When we travel somewhere new for a family vacation (in Ireland or anywhere in the world), we tend to photograph the new, shiny things. When traveling with children, we are also going to take photographs of them in different locations to record where we have been, what we have done, what we saw.
However, we might come back home with a SD Card full of postcard photographs, that will act as reminders, but will be missing some important ingredients.
Capture the full story of your family vacation, not just the postcard version.
Let’s imagine you are coming to Ireland for your family vacation.
Your family vacation in Ireland will likely involve beautiful landscapes, music, rain, sunshine, rainbows, sheep, Guinness, great food, friendly people, sea, and mountains. Your camera (or phone) will naturally be directed at all of these things that you can’t find at home.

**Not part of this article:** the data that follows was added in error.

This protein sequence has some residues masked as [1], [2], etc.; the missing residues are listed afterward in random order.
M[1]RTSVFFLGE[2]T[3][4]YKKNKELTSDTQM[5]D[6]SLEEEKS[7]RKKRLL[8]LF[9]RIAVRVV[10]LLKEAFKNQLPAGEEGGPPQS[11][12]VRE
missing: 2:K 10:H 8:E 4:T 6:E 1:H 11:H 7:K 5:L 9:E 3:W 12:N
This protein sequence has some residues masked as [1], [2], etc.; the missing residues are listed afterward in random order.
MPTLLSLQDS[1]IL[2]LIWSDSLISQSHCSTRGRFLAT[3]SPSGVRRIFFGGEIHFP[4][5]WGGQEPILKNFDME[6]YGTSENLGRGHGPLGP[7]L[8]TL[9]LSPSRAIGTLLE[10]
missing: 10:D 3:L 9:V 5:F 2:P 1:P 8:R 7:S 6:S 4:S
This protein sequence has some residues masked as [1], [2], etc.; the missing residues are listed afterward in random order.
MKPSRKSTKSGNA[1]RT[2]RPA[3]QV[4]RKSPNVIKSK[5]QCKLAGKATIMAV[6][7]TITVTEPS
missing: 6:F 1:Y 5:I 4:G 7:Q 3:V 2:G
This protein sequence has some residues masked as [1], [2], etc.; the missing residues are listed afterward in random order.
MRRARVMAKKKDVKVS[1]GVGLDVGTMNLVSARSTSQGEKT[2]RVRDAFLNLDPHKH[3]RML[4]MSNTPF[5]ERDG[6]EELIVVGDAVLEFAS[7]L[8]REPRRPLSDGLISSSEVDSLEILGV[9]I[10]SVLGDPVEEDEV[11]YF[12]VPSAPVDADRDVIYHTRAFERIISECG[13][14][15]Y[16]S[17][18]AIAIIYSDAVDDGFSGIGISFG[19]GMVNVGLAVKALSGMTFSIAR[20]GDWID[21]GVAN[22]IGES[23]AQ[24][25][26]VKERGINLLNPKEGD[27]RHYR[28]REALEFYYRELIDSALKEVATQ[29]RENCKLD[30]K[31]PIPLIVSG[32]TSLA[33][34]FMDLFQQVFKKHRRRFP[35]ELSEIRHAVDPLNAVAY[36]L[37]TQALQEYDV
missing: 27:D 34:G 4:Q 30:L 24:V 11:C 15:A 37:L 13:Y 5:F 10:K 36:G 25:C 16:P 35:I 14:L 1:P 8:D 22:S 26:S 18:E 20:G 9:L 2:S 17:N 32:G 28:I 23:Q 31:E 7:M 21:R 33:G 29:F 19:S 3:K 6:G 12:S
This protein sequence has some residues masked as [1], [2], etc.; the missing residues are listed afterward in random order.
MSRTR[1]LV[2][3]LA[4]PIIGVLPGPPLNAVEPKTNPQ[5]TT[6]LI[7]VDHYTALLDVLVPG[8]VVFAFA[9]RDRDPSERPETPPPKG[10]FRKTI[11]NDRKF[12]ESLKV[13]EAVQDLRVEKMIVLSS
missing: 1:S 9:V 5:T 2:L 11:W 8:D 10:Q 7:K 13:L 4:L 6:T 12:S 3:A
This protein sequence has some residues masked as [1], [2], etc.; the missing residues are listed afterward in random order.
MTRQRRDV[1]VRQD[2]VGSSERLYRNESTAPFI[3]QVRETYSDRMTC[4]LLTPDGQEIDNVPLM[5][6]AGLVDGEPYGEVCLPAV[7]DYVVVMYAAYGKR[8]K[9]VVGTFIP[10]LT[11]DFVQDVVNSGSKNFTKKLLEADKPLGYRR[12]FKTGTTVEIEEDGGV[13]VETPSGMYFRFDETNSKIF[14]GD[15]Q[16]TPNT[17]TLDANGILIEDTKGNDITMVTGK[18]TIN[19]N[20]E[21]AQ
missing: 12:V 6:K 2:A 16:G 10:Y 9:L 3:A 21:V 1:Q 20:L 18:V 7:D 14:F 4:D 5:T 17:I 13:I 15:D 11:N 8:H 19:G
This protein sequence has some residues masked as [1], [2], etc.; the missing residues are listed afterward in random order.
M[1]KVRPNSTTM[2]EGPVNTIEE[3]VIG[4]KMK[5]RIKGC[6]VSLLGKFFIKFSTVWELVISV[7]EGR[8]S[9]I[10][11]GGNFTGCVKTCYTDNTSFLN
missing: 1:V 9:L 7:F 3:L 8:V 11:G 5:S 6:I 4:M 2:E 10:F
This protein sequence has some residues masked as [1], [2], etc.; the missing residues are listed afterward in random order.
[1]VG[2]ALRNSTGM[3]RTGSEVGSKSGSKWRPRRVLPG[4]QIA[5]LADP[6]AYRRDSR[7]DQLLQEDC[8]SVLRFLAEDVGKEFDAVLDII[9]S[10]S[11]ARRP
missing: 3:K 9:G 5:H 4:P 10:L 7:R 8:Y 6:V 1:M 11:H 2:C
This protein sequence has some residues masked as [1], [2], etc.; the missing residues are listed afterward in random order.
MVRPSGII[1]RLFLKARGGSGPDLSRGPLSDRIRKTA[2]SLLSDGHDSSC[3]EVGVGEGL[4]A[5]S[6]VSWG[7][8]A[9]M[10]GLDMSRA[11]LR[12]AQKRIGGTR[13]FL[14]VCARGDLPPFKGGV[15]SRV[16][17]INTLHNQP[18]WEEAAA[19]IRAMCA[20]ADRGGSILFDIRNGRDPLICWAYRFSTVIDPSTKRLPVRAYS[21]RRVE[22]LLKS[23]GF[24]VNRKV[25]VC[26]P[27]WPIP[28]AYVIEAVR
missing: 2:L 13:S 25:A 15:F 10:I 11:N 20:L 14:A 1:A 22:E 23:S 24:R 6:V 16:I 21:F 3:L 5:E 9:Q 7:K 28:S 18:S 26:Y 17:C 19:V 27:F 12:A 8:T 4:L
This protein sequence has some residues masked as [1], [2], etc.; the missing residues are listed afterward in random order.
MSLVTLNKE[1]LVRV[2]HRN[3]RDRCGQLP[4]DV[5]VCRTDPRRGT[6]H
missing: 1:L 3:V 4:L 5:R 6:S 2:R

If you’re travelling somewhere else, I’ll let you use your imagination :D
While it’s totally normal to take lots of photos of the landscapes, landmarks, new foods, streets and all the wonderful places you will come across, it’s important not to come back with 100% of the photographs being an advertisement for Tourism Ireland.
No matter where you go, your vacation can never be reduced to a postcard.
A family vacation is an experience.
You are not “watching” your vacation, you are living it.